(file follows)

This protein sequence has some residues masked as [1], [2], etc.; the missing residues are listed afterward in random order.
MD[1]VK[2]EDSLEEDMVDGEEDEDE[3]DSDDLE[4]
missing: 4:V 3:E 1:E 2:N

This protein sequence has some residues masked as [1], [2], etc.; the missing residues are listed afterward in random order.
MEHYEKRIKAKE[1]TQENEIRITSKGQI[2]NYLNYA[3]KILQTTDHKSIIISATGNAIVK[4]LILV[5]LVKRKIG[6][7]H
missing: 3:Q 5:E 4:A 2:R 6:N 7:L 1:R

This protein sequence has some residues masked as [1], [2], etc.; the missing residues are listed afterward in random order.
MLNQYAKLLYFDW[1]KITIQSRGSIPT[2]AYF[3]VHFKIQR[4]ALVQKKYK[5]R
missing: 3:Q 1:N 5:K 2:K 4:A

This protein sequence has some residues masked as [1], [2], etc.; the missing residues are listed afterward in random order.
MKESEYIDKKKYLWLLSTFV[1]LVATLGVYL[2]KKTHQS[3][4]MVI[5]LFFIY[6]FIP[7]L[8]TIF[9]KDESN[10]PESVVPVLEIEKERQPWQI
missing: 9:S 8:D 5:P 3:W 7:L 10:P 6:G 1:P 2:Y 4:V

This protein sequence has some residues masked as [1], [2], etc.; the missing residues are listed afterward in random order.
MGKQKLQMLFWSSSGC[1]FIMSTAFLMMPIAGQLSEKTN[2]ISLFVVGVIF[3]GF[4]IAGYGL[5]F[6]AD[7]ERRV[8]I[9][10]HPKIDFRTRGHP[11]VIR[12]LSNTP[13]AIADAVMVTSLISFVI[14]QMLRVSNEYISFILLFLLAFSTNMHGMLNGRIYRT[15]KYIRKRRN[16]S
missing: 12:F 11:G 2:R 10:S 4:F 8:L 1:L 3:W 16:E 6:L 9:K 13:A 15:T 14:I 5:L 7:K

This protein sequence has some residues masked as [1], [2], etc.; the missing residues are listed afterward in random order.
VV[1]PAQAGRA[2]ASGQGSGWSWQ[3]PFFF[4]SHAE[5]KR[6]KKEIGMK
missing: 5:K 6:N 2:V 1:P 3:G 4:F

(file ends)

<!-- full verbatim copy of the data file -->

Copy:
This protein sequence has some residues masked as [1], [2], etc.; the missing residues are listed afterward in random order.
MD[1]VK[2]EDSLEEDMVDGEEDEDE[3]DSDDLE[4]
missing: 4:V 3:E 1:E 2:N

This protein sequence has some residues masked as [1], [2], etc.; the missing residues are listed afterward in random order.
MEHYEKRIKAKE[1]TQENEIRITSKGQI[2]NYLNYA[3]KILQTTDHKSIIISATGNAIVK[4]LILV[5]LVKRKIG[6][7]H
missing: 3:Q 5:E 4:A 2:R 6:N 7:L 1:R

This protein sequence has some residues masked as [1], [2], etc.; the missing residues are listed afterward in random order.
MLNQYAKLLYFDW[1]KITIQSRGSIPT[2]AYF[3]VHFKIQR[4]ALVQKKYK[5]R
missing: 3:Q 1:N 5:K 2:K 4:A

This protein sequence has some residues masked as [1], [2], etc.; the missing residues are listed afterward in random order.
MKESEYIDKKKYLWLLSTFV[1]LVATLGVYL[2]KKTHQS[3][4]MVI[5]LFFIY[6]FIP[7]L[8]TIF[9]KDESN[10]PESVVPVLEIEKERQPWQI
missing: 9:S 8:D 5:P 3:W 7:L 10:P 6:G 1:P 2:Y 4:V

This protein sequence has some residues masked as [1], [2], etc.; the missing residues are listed afterward in random order.
MGKQKLQMLFWSSSGC[1]FIMSTAFLMMPIAGQLSEKTN[2]ISLFVVGVIF[3]GF[4]IAGYGL[5]F[6]AD[7]ERRV[8]I[9][10]HPKIDFRTRGHP[11]VIR[12]LSNTP[13]AIADAVMVTSLISFVI[14]QMLRVSNEYISFILLFLLAFSTNMHGMLNGRIYRT[15]KYIRKRRN[16]S
missing: 12:F 11:G 2:R 10:S 4:F 8:L 1:L 3:W 16:E 6:L 9:K 13:A 15:T 14:I 5:L 7:K

This protein sequence has some residues masked as [1], [2], etc.; the missing residues are listed afterward in random order.
VV[1]PAQAGRA[2]ASGQGSGWSWQ[3]PFFF[4]SHAE[5]KR[6]KKEIGMK
missing: 5:K 6:N 2:V 1:P 3:G 4:F